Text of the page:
The intimate relation to Laravel also gives a few benefits to Lumen that other frameworks don’t have. While Laravel’s third party support isn’t as great as other solutions, and it’s community is relatively narrower than others, it still boasts a pre-set range of extensions and appliances that other solutions may not have.
One of the greatest strengths of Lumen is a non-measurable entity — the fact that it was designed by Otwell, who has quite a bit of experience in microservices framework, is something to be mentioned. Additionally, Lumen projects can simply be dropped into a Laravel installation for instant functionality, meaning that anything written for Lumen can function with all the benefits and features in Laravel proper.
Interestingly enough, most of the cons of Lumen are actually derived from the same place its pros are — its intimate relationship with Laravel. While much has diverged in development, there’s still a lot of small hangons from Laravel that make Lumen imperfect.
A big point here is that if you dislike Laravel’s syntax or approach to database querying, you’re going to dislike Lumen just as much, as much of its practices are similar. That being said, Laravel is slower than Lumen by a wide mile, so this might be a non-issue when weighed against the possible benefits.
However fast Lumen is, it’s not the fastest on the block, as is often claimed. As such, if developers dislike the syntax or approach and merely wish to adopt for the speed, this should be somewhat tempered with the knowledge that there are other, even faster frameworks with which to work.
Open Source API-centric PHP Micro-framework
Wave is so much more than it implies in its documentation, however — while it’s true that Wave is small and well-optimized, it has some real internal strengths governing its functionality.
Perhaps the biggest draw of Wave is that it is very, very small, but gets so much done with so little. Wave boasts some pretty impressive support that other frameworks don’t, notably supporting full UTF–8 and jQuery natively. Additionally, Wave supports a wide range of data return types, including XML, CSV, JSON, HTML, native PHP, and more.
For this reason alone, many devs love Wave. There’s an even greater reason to support it, however — Wave utilizes a top-tier security cypher, 256 Rijndael, to encrypt its entire data transmission process. While other frameworks can utilize this through a variety of additional implementations or extensions, Wave does this natively, and does it exceedingly quickly.
Wave Framework also boasts some other great features on its GitHub repo. Firstly, Wave has a great integration for documentation generation, which reduces much of the load of developers when it comes to creating these documents for users. Additionally, Wave Framework has an integrated API testing suite which could help allow rapid development, testing, and iteration of APIs.
The biggest negative, however, is the fact that it’s so different from other implementations. With so many frameworks being based on previous efforts, such as Laravel and Lumen, having a novel approach is both a blessing and a curse, requiring developers to essentially relearn what would otherwise be implied in other frameworks.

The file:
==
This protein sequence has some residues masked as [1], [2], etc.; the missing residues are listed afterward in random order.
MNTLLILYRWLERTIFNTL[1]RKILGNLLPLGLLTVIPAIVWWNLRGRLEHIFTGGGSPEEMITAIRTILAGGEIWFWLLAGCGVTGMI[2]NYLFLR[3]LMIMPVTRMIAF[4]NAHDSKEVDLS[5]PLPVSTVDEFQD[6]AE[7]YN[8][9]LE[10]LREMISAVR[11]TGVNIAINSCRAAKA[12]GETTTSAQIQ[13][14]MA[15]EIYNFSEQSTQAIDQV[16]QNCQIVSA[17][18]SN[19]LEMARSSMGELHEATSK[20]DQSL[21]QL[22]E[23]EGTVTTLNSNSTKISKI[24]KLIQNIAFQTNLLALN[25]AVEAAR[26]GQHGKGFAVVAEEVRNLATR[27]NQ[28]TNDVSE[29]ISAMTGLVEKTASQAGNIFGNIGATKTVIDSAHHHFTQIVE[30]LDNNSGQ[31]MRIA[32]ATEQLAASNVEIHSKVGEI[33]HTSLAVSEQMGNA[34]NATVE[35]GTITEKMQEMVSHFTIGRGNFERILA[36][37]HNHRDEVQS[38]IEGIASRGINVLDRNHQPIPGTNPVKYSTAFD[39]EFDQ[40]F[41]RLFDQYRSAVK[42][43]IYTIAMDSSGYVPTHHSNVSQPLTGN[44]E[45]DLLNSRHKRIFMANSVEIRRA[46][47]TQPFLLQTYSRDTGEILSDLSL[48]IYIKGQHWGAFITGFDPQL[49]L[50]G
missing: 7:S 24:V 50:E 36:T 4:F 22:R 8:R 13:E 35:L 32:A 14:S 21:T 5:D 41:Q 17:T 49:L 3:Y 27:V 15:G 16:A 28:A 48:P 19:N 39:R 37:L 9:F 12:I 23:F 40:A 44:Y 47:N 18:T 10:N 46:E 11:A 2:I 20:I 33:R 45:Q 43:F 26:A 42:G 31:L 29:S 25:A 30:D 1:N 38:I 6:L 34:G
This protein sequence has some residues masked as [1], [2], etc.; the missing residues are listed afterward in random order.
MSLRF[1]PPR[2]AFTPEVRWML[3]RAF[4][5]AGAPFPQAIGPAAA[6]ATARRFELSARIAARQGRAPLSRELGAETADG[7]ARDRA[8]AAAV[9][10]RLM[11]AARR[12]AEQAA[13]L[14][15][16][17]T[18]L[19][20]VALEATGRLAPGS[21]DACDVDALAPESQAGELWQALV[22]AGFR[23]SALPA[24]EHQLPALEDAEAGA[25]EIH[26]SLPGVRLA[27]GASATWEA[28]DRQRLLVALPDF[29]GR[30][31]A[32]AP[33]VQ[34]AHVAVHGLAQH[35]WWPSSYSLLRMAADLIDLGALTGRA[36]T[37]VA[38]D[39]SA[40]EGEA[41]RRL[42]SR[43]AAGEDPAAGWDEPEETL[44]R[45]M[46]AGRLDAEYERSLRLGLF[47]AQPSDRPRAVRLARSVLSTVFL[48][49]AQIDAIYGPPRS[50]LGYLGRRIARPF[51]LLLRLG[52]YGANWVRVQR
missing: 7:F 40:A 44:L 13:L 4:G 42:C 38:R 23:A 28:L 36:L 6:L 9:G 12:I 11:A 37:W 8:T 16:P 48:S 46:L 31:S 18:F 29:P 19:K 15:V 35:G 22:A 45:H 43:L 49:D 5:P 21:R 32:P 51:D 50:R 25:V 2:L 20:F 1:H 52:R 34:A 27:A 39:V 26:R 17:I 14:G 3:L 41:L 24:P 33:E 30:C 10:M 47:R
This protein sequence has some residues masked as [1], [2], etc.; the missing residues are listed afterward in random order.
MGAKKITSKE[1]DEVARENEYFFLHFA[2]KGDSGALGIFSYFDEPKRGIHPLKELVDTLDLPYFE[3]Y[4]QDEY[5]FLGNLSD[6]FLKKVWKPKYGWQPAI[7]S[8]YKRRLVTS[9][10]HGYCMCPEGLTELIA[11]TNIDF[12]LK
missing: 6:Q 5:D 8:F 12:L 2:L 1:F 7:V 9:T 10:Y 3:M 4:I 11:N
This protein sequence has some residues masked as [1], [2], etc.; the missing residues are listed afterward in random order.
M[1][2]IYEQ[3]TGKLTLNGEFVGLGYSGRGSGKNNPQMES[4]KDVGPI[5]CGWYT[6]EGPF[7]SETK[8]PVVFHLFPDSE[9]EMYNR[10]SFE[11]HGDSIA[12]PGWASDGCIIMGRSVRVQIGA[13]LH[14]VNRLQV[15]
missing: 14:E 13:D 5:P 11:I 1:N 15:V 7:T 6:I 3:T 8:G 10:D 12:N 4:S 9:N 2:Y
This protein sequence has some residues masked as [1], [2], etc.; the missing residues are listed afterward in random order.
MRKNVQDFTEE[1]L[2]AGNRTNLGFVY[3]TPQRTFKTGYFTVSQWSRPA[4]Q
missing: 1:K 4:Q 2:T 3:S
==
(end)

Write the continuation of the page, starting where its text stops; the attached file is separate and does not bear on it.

Additionally, while it supports an impressive amount of data types and formats, it does lack a lot of additional functionality some developers might expect from their implementation. While this is largely determined by the scope and scale of your project, this does present a problem in terms of long-term scalability. Not every project is designed from the beginning with the end state in mind, and so as development continues and the project scope increases, utilizing this framework might result in a lot of “but the framework doesn’t support this” conversations.
You can certainly get around this by adding additional implementations, extensions, etc., but at a certain point this becomes untenable. This isn’t necessarily a problem with the framework itself, of course, but it’s definitely something to consider. Wave Framework, perhaps more than any other framework on this list, is truly a “micro” framework.
The PHP micro-framework based on the Symfony Components
Silex is a bit interesting. Written in PHP and based on Symfony, Silex is scalable in every sense of the word — the design concept from the very beginning was to make the framework as lightweight as you need it to be, enabling additional functionality through base extensions.
As such, Silex currently exists in two forms. There is the “fat” version, which includes a template engine, Symfony components, database abstraction, a Twig wrapper, and more, and then there is the “slim” version, which contains just the basic routing engine and the various methods of tying in additional functionality through extensions.
Judging Silex is very hard to do in a general sense when we discuss lightweight frameworks, because so much of it depends entirely on which version you use.
With the fat version, the integration of Symfony’s HttpKernel to abstract requests and responses aids drastically in application testing, which can speed up time to market by leaps and bounds. The use of Pimple for dependency injection makes for Application classes which can be used as if they were arrays, making Silex classes extremely flexible.